29 December 2004

Christmas back home in Southern California

I miss a few pieces of Christmas in Southern California. A couple of
articles from the Times last Friday reminded me just a bit of it.
First, one on the tradition of las posadas:

The most exciting time will come on Friday night, when the children
will dress as Mary, Joseph and the three kings. All the parents have
the night off, so the group, both Aguilar family members and friends,
may swell to 100 people. They will sing, dance and eat more tamales.

And, at last, they will break a pi

Posted in RmAuNsDiOnMg on 29 December 2004 at 6:11 pm by Nate
23 December 2004

Various and sundry late Advent thoughts

Christmas is almost here!

I’m spending it in a monastery, which many people seem to think is a
bit odd.  But if you regard it as a religious holiday, it’s not
THAT odd, I think.

I sent out cards today.  Almost all of them.  I figure that
since Christmas is 12 days long, they’ll arrive during Christmas.

One nice thing that I have become reacquainted with in the monastery is
the value of silence.  The SSJE brothers do not have a vow of
silence, but they do try to keep a quiet atmosphere.  And so one
doesn’t have to talk very much if one doesn’t want to.  And it’s
something of a relief not to have to interact with people
verbally.  But it forces you to deal with them more intimately, by
looking at their face and their eyes (which I think we can often avoid
in day-to-day life and work), and seeing what’s written there.

May you have a Merry Christmas, full of light, peace, and joy.

And I’ll be back in a few days.

Posted in Day2Day on 23 December 2004 at 4:16 pm by Nate
20 December 2004

Behold the Virgin

Since I have become a liturgical Christian, I’ve really come to value
the role that Mary, the Theotokos (God-bearer), plays in the devotion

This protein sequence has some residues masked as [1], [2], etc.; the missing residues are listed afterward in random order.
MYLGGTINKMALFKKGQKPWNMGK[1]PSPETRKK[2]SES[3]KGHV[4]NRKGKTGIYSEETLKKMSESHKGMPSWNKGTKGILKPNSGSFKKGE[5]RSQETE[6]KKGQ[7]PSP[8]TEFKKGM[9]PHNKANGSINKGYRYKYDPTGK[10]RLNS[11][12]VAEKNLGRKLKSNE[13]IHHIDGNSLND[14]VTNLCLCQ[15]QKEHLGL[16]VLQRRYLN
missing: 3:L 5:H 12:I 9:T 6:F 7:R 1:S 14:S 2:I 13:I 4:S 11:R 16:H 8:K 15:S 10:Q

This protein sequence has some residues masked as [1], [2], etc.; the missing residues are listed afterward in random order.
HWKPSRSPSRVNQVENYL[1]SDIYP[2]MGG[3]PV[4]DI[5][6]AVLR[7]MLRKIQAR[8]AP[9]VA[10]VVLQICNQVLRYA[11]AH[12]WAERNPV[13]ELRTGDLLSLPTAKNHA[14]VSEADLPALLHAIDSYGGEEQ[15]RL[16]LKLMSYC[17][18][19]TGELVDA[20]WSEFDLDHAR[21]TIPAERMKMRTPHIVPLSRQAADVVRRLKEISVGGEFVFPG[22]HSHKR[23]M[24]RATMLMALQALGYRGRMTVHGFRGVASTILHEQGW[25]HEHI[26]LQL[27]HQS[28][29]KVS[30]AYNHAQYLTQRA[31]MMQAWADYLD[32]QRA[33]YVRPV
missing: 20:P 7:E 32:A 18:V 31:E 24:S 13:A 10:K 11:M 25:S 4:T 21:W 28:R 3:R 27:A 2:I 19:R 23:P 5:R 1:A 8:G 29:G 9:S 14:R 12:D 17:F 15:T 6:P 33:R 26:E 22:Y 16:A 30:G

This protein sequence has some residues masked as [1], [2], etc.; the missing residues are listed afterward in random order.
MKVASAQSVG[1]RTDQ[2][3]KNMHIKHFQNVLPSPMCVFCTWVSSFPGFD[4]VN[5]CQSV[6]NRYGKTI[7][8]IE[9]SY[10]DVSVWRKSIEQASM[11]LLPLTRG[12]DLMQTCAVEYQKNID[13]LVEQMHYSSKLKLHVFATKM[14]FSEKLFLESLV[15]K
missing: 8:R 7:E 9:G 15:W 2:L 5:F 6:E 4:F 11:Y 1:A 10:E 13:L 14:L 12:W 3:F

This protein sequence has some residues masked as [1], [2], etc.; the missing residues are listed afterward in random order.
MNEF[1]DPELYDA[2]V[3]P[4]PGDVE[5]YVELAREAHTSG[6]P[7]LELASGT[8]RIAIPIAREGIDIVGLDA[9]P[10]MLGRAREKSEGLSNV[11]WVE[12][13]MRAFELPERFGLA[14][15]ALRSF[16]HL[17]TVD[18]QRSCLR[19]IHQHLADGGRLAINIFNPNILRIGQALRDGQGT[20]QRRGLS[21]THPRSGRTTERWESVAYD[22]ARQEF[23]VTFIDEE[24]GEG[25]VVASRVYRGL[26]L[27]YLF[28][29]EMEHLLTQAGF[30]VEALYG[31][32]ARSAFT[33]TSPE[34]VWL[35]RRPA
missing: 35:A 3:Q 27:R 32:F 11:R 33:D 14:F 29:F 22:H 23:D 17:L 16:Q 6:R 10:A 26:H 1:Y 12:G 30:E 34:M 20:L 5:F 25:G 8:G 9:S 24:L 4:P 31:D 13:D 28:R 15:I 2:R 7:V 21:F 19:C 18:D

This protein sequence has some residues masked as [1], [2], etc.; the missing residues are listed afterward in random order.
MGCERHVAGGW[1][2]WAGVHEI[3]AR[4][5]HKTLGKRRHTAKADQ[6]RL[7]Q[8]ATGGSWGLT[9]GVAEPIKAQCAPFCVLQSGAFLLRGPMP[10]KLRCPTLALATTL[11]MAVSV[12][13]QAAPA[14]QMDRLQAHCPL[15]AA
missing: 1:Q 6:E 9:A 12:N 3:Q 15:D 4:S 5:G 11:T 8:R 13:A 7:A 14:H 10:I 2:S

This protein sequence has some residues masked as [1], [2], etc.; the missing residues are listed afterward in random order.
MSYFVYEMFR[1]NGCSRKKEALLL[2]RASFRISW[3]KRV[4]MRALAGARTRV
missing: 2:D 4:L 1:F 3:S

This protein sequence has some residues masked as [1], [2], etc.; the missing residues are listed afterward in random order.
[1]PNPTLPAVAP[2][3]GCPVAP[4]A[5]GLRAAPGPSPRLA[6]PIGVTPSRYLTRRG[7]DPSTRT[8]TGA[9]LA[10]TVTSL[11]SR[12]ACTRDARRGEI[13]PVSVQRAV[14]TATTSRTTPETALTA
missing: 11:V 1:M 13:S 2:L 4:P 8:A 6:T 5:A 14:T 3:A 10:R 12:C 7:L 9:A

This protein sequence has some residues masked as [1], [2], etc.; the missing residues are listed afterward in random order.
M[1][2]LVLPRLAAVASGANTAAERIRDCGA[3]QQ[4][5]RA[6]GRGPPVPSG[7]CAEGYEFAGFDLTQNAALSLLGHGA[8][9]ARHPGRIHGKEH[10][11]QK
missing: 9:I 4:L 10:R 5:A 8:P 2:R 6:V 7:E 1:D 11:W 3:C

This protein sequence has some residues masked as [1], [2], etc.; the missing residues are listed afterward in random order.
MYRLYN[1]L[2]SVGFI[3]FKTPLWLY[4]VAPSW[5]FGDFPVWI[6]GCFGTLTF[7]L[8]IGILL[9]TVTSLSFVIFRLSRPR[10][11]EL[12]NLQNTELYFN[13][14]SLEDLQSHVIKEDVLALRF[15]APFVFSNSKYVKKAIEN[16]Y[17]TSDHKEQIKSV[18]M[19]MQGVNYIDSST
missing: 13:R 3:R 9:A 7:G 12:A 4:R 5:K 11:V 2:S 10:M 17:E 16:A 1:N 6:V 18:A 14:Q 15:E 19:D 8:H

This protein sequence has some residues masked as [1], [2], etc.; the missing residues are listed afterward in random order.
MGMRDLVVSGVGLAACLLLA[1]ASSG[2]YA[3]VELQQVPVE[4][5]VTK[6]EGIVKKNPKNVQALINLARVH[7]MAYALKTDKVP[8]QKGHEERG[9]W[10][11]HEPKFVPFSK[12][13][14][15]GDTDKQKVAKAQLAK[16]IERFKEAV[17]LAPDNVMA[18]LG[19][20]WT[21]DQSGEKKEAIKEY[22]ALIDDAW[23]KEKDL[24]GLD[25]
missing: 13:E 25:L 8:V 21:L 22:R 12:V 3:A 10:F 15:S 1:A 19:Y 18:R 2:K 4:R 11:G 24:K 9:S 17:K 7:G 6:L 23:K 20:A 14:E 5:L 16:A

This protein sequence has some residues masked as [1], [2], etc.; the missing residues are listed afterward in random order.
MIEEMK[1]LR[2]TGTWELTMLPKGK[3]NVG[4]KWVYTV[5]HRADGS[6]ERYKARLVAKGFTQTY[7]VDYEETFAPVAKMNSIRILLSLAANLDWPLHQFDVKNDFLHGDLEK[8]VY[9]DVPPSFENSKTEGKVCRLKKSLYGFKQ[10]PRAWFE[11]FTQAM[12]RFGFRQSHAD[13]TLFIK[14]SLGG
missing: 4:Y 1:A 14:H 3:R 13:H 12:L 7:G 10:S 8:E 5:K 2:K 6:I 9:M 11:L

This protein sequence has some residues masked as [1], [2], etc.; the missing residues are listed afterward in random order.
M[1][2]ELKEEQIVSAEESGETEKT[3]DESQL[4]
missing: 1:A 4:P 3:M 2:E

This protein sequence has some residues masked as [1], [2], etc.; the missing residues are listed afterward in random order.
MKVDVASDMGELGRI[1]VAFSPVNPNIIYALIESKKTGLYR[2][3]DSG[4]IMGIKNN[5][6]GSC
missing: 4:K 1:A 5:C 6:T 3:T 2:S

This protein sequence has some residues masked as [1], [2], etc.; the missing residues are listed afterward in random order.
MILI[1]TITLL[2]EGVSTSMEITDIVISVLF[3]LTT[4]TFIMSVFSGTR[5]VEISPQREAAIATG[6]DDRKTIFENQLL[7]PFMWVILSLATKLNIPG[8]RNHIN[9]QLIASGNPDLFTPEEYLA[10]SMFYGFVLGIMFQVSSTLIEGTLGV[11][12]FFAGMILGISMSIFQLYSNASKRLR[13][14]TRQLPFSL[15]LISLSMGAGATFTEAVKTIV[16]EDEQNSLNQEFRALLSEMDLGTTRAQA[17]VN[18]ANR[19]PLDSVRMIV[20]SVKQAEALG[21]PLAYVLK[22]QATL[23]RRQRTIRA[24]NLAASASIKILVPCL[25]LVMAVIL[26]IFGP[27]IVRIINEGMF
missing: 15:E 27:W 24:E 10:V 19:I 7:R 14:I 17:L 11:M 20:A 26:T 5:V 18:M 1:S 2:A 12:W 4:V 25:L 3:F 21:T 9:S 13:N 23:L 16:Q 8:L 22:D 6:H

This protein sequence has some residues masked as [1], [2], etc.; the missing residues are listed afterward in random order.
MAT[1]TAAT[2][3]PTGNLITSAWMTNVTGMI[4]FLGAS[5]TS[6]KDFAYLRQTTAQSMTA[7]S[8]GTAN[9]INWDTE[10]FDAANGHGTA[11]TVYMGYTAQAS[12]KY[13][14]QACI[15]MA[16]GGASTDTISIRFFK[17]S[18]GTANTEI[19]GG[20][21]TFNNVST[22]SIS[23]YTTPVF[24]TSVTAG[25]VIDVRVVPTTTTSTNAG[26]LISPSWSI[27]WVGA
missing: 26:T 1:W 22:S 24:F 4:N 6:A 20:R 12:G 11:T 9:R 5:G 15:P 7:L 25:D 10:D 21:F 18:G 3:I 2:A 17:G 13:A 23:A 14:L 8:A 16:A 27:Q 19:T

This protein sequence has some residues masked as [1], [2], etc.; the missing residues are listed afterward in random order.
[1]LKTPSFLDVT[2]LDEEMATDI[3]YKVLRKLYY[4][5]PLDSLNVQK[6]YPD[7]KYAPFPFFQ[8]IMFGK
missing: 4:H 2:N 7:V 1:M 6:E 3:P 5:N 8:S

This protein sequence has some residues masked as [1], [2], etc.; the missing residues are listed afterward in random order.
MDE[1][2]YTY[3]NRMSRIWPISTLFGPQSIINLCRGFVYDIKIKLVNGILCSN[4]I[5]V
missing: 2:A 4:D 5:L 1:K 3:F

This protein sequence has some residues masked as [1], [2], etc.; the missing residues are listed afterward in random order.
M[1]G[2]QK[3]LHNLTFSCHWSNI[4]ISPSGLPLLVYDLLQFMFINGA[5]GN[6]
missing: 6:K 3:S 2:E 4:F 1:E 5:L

of many Anglicans, Roman Catholics, and Eastern Orthodox
Christians.  It’s stirring and encouraging to ponder the
incredible idea that this young woman, although confused at the message
of the Angel Gabriel, had enough of whatever to respond, “I am God’s
servant.  My life lies in God’s hands.”  That takes a lot
when you get what is, by all reasonableness, a fairly ridiculous
message about having a child inviolate.


As
Br. Curtis said in a sermon about a year ago, “Lastly, you may find in Mary an intercessor. If the God whom Jesus called
Father is too hidden from you just now, too ferocious, too exacting, too awesome,
too silent, you might find some comfort in access to Mary, who seems to have
God’s ear: Mary, as someone to whom you can safely whisper your desires or
despairs… trusting that that message, through her, will get to where it belongs.”

I like that.

And I like Mary’s calm confidence in this text that John Tavener set to
music for Christmastide.  I know this is a bit early, but I won’t
be here in the blogosphere on Christmas.
 

Today the Virgin

Today the Virgin comes to the cave 
To give birth to the Word eternal:

Rejoice, O World 
With the Angels and the Shepherds
Give glory to the Child!
Alleluia!

Mary my wife, O Mary my wife! 
What do I see?
I took you blameless before the Lord
From the priests of the Temple
What do I see?

Refrain

Joseph the Bridegroom, O Joseph the Bridegroom!
Do not fear.
God in his mercy has come down to earth.
He takes flesh in my womb
For all the world to see.

Refrain

Mary, my Bride, O Mary my Bride,
What do I see?